High Availability One of the long standing issues of ArcSight is HA. It does not have a true HA capability. It supports failover routing at the Collection layer but does not have any thing at the correlation layer. QRadar has the most simple to setup HA configuration ever. This allows sync of two Appliances in true HA style.
Multi-Tenancy ArcSight has always been the SIEM product of choice for MSSP vendors. The main reason being the ability of the product to delineate events based on customers so that monitoring can be efficiently  performed in a MSSP environment. It maps IP addresses to customer names and network zones to avoid overlap. QRadar did not have the feature until recently (I think v7.2 and above) and was one of the reasons it had very poor Multi-Tenancy support. However, the new feature with “Domain” based categorization provides ability to support MSSP environments. Maturity is yet to be achieved but it’s a step in the right direction.
Out-of-the-box use cases ArcSight’s out-of-the-box use cases are very light compared to and only include limited Multi-Device/Event correlation use cases. QRadar comes with a comprehensive set of basic out-of-the-box use cases for various threat types  such as malware, recon, dos, authentication and access control, etc. Also, several of these use cases are Multi-Device/Event types.
Customizable dashboards and reports ArcSight reporting system includes over 350 standard report templates that address common compliance and risk requirements. The report design system is similar to what you would find in a BI solution, though not as complex. Support for charts and graphs is available, and templates can be customized through Velocity. Reports can be scheduled and distributed automatically by e-mail. QRadar provides over 2000 report templates relevant to specific roles, devices, compliance regulations and vertical industries. Only basic report customization is available. However, if advanced report customization is required, QRadar reporting seems limited. However, majority of the customers using QRadar are happy with the out-of-the box reports.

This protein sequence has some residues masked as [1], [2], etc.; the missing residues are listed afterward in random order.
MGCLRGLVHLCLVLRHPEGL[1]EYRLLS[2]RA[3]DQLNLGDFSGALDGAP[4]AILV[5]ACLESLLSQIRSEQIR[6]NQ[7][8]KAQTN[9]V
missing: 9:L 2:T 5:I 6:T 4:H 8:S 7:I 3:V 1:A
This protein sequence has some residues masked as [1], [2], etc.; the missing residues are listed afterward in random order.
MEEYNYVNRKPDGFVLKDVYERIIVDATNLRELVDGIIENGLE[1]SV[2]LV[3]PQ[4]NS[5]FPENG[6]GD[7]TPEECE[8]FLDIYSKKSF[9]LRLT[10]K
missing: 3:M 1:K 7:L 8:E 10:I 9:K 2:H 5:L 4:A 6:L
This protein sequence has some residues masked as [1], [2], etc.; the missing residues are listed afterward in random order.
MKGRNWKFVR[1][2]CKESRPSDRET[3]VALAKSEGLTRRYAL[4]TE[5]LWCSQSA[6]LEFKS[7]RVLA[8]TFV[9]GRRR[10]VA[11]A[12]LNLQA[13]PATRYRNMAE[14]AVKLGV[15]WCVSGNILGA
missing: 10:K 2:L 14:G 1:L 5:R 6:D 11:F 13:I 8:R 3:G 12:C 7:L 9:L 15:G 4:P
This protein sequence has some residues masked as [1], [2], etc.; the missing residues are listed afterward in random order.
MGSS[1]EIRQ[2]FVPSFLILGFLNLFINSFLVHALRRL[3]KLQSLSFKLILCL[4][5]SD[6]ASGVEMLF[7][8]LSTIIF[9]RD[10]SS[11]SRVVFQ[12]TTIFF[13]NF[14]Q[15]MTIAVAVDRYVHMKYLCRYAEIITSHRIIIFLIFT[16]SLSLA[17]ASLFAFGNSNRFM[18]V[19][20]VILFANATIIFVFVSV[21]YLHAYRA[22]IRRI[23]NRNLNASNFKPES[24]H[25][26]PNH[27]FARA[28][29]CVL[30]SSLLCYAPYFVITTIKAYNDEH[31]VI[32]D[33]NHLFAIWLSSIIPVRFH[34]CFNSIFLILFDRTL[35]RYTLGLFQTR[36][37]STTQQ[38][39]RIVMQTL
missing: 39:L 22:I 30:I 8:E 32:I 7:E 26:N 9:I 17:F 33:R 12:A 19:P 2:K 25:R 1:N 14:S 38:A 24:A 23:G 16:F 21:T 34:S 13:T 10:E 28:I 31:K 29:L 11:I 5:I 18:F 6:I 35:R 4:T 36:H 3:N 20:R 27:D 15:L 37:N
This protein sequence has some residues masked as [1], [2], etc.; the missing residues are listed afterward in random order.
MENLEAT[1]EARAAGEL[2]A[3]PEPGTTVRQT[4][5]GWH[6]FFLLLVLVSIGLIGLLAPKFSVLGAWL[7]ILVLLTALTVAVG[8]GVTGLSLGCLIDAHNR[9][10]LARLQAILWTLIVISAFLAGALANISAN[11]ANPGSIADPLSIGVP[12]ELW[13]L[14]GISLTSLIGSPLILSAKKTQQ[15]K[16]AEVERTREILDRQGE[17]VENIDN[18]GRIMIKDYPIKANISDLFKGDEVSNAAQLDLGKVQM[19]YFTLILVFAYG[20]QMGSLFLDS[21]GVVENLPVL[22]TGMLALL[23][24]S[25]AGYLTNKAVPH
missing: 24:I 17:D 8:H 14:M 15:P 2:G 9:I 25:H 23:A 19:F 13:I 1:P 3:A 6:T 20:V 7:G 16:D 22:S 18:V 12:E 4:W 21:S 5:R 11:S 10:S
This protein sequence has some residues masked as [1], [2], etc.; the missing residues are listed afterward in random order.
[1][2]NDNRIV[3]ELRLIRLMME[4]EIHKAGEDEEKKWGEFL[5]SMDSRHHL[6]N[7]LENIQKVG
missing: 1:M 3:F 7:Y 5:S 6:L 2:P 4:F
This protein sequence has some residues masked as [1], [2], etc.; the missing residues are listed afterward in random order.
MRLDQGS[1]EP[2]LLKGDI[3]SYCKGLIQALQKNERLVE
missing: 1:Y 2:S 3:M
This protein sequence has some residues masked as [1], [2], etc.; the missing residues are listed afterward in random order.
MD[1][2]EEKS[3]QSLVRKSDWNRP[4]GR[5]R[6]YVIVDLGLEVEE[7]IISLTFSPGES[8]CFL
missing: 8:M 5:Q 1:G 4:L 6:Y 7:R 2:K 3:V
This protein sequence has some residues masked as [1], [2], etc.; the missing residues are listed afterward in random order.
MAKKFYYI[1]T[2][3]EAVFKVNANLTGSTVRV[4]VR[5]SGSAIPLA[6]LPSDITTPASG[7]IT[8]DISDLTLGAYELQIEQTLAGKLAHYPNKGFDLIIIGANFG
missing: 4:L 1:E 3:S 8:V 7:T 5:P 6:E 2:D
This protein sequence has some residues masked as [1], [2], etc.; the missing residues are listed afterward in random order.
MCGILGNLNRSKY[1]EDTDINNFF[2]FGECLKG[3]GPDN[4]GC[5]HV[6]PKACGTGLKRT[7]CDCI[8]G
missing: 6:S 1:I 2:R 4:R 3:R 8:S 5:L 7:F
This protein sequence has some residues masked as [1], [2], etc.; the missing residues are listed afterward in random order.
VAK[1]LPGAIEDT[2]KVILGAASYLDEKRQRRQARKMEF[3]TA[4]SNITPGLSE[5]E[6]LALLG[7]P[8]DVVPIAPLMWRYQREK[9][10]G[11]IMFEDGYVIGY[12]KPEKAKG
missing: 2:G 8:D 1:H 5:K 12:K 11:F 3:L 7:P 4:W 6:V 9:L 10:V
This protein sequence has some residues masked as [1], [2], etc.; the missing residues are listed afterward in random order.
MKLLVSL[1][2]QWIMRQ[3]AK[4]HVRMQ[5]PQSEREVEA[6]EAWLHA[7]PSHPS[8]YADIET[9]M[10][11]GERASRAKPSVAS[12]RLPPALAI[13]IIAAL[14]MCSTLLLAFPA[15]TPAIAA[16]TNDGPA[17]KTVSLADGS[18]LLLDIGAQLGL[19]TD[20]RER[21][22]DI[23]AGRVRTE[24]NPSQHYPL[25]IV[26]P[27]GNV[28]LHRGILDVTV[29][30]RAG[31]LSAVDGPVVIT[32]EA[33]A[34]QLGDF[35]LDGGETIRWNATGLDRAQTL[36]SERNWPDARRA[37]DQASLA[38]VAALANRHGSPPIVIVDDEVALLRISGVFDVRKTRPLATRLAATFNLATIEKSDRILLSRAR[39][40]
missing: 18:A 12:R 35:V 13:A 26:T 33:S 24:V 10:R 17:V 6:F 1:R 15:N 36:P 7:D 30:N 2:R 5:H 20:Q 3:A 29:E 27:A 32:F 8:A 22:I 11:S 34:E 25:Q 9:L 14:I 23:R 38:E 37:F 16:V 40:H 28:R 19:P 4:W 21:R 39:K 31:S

Case management ArcSight has a built-in case management system that allows the association of events to cases, limited workflow, and the ability to launch investigation tools (anything that can run from a command-line) directly from the console. Cases can contain analyst notes and customizable fields. QRadar  provides a rudimentary case management capability through its Offense Management. Offense Management provides basic features such as open, close, assign, and add notes. Additional events cannot be added to Offenses. This is in stark contrast to ArcSight which has full blown case management system built in.
User portal ArcSight requires a java client to provide most of its functionality, but also provides a web interface primarily for business users. Provides all functionalities for security event monitoring and threat content development through web based GUI
User licenses Individual console licenses should be purchased for each user to perform investigation/monitoring Additional user licenses are not required to be purchased
Pricing Pricing is based on number of log sources and total log size per day Pricing is based on EPS. Linear incremental cost for scaling the solution is based on tier based EPS licensing.
Updates:
This section is for posting differences based on reader feedback. So readers, feel free to add on.

Pattern Discovery

ArcSight has something called a Threat Detector tool. It basically runs a set of search queries on real time data and provides patterns detected. If interesting monitoring patterns are detected, they can quickly be converted to Use Cases. This is basically useful if you want to create new use cases and you don’t know where to start

QRadar does not have anything similar to Pattern discovery.

Compliance

ArcSight has compliance packages that can be purchased to aid in providing compliance specific alerting, reporting etc. However, these are priced separately.

QRadar has more than 2000 reports grouped based on Compliance requirement which should mostly satisfy compliance needs

I think the list can still be improved based on your feedback.  Please feel free to add them in the  comments section below and the feedback will be incorporated.
Until next time – Ciao!!!

Evaluating SIEM – Version 2.0


We are Infosecnirvana have posted Evaluating SIEM – What you need to know?. Readers had a lot of good comments on this post and one of the readers – Frank Bijkersma who blogs here came up with an idea to expand the content in the post to make it a Whitepaper which will serve as a good post. So here you go – Evaluating SIEM – Version 2.0.

Evaluating SIEM - Version 2.0

So here it is. Please feel free to read the guide and let us know your thoughts on it.